Orford's Reminiscences, ed. Cunningham, ii. 410; Coxe, ii. 250–5; Macknight, p. 578).
The duchess remained the vigilant companion of George I to the last (cf. Vehse, i. 208). In June 1727 she accompanied him on the visit to his German dominions, from which he was never to return (Walpole to Mann, Letters, ed. Cunningham, viii. 168). On the journey through Holland she remained behind at Delden, whence the king, concealing his indisposition, continued his journey towards Osnabrück. The news of his illness reached her by a courier, and she hastened after him, but was met by the news of his death soon after she had crossed the Rhine. She thereupon repaired to Brunswick, where she remained for three months. According to Carlyle (ii. 142) she went to Berlin, where she was sure of a sympathising welcome; for in 1723 she had rendered a signal service to Queen Sophie Dorothea of Prussia, when on a visit to George I at Hanover, by revealing certain insidious machinations designed to frustrate the project of marriage between the Princess Wilhelmina and the Duke of Gloucester (Mémoires de la Margravine de Bareith, i. 72–4; cf. Coxe, ii. 256–7).
The rumour that George I left to his mistress the sum of 40,000l. was never verified, as the contents of his will were never known (Lord Orford, Reminiscences). Possibly it might have furnished a clue to the truth or falsehood of another persistent rumour that she had been for a longer or shorter period his wife by a left-handed marriage. At one time (in 1721) it had even been bruited about that, in order to diminish the influence of the Prince of Wales, Sunderland had intended to bring about a lawful marriage between the king and his favourite (Coxe, ii. 22, from the Townshend Papers), After his death she lived in retirement at Kendal House, Isleworth, on the Thames, opposite Richmond (cf. Aungier, Isleworth, 1840, p. 229). Here, according to Horace Walpole's ‘reminiscence,’ she cherished the belief that ‘a large raven, or some black fowl,’ flying into one of her windows, was the soul of the deceased king, who had promised, if possible, to visit her after death. The duchess died in odour of sanctity on 10 May 1743. She had two daughters by George I: Petronilla Melusina, born in 1693, and created Countess of Walsingham suo jure in 1722, who married Philip Stanhope, fourth earl of Chesterfield [q. v.], and inherited most of her mother's savings; and Margaret Gertrude, born in 1703, who married the Count von Lippe, and died in 1773.
[Doyle's Official Baronage, vol. ii.; Allgemeine deutsche Biographie, vol. xxxii., containing the lives of other members of the Schulenburg family, and referring to Danneil, Das Geschlecht der v. d. S., Salzwedel, 1847; Coxe's Memoirs of Sir Robert Walpole, 4 vols. ed. 1816; Diary of Mary, Countess Cowper (1714–1720), 1864; the Letters of Horace Walpole, ed. Cunningham, 8 vols. (vol. i. containing Reminiscences of the Courts of George I and George II); Thackeray's Four Georges; Lord Stanhope's History of England from the Peace of Utrecht, 5th ed. 1858, vols. i. and ii.; Carlyle's History of Frederick the Great, ed. 1873, vols. i. and ii.; Notes and Queries, 8th ser. i. 152; Vehse's Geschichte der Höfe des Hauses Braunschweig, Hamburg, 1853, vol. i.]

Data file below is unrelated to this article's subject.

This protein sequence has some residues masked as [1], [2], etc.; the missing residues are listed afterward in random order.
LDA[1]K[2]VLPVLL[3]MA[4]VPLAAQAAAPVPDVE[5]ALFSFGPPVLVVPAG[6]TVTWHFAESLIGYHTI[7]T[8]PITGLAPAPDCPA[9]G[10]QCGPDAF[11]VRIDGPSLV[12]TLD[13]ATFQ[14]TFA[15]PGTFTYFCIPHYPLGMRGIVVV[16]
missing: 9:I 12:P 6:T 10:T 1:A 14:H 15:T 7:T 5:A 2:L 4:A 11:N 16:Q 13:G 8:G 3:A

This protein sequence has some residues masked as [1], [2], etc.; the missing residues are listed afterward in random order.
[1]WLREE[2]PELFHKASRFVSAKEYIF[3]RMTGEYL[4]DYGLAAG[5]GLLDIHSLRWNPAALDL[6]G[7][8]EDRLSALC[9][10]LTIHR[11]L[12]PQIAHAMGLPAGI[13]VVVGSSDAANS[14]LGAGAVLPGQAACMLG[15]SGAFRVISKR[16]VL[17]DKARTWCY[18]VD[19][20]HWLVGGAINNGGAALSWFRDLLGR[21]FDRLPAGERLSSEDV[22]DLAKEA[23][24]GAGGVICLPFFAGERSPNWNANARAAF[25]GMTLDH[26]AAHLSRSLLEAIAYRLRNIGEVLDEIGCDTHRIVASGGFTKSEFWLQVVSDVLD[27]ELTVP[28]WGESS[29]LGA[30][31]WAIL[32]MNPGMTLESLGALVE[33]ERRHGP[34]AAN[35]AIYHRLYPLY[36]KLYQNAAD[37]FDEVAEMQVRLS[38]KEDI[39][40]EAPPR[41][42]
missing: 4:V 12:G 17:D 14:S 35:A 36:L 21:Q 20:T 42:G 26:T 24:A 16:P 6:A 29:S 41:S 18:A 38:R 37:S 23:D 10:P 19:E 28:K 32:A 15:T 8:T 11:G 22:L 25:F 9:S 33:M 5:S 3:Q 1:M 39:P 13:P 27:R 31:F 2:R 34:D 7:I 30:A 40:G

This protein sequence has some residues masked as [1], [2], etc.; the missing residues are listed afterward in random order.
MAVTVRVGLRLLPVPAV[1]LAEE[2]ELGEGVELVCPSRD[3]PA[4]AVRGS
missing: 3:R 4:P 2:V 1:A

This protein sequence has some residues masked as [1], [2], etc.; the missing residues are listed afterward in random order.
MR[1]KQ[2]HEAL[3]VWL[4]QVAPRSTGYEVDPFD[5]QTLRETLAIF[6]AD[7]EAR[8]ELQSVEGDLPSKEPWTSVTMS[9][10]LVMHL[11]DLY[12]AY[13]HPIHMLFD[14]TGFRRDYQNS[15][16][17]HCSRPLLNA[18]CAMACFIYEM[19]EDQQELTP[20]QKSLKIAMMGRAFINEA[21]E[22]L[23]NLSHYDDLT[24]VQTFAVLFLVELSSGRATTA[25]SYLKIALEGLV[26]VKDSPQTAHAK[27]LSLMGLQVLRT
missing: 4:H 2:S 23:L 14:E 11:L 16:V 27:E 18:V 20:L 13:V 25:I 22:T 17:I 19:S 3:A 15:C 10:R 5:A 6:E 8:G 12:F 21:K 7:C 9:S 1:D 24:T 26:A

SCHWANFELDER, CHARLES HENRY (1773–1837), painter, was born in 1773 at Leeds, where his father was a house decorator and a noted painter of clock faces, tea-trays, and snuff-boxes. He was trained to the same business, but early gained a reputation as an animal painter, and was for some years much employed by noblemen and gentlemen in portraying their favourite horses, hounds, and domestic pets; his groups of grouse, and ptarmigan, and other game, were also much esteemed by sportsmen. Schwanfelder practised landscape-painting extensively, and his views of Yorkshire, Scotland, Wales, and the lake district were an important feature of the exhibitions of the Northern Society, held annually at Leeds, to which he was a large contributor. He exhibited occasionally at the Royal Academy from 1809 to 1826. He painted a few subjects from bible history, in which animals could be introduced, such as ‘Balaam and the Ass,’ ‘The dead Prophet with the Lion and the Ass,’ and ‘Daniel in the Lions' Den;’ he also had some success as a portrait-painter, and his portraits of Sir John Beckett, bart., M.P., Dr. R. W. Hamilton, and Thomas Smith of Wakefield were well engraved. Schwanfelder held the appointment of animal painter to George III and George IV, but his works are seldom met with outside his native county. He resided throughout his life at Leeds, paying frequent visits to the metropolis. He died in London on 9 July 1837, after undergoing an operation for disease of the throat, and was buried at Leeds. A portrait of Schwanfelder, painted by himself, belongs to the corporation of Leeds.
[Redgrave's Dict. of Artists; Graves's Dict. of Artists, 1760–1893; Hailstone's Cat. of Portraits of Yorkshire Worthies, 1868; information kindly supplied by Mr. Councillor Howgate of Leeds.]
SCHWARTZ or SWARTZ, CHRISTIAN FRIEDRICH (1726–1798), Indian missionary, was born on 22 Oct. 1726 at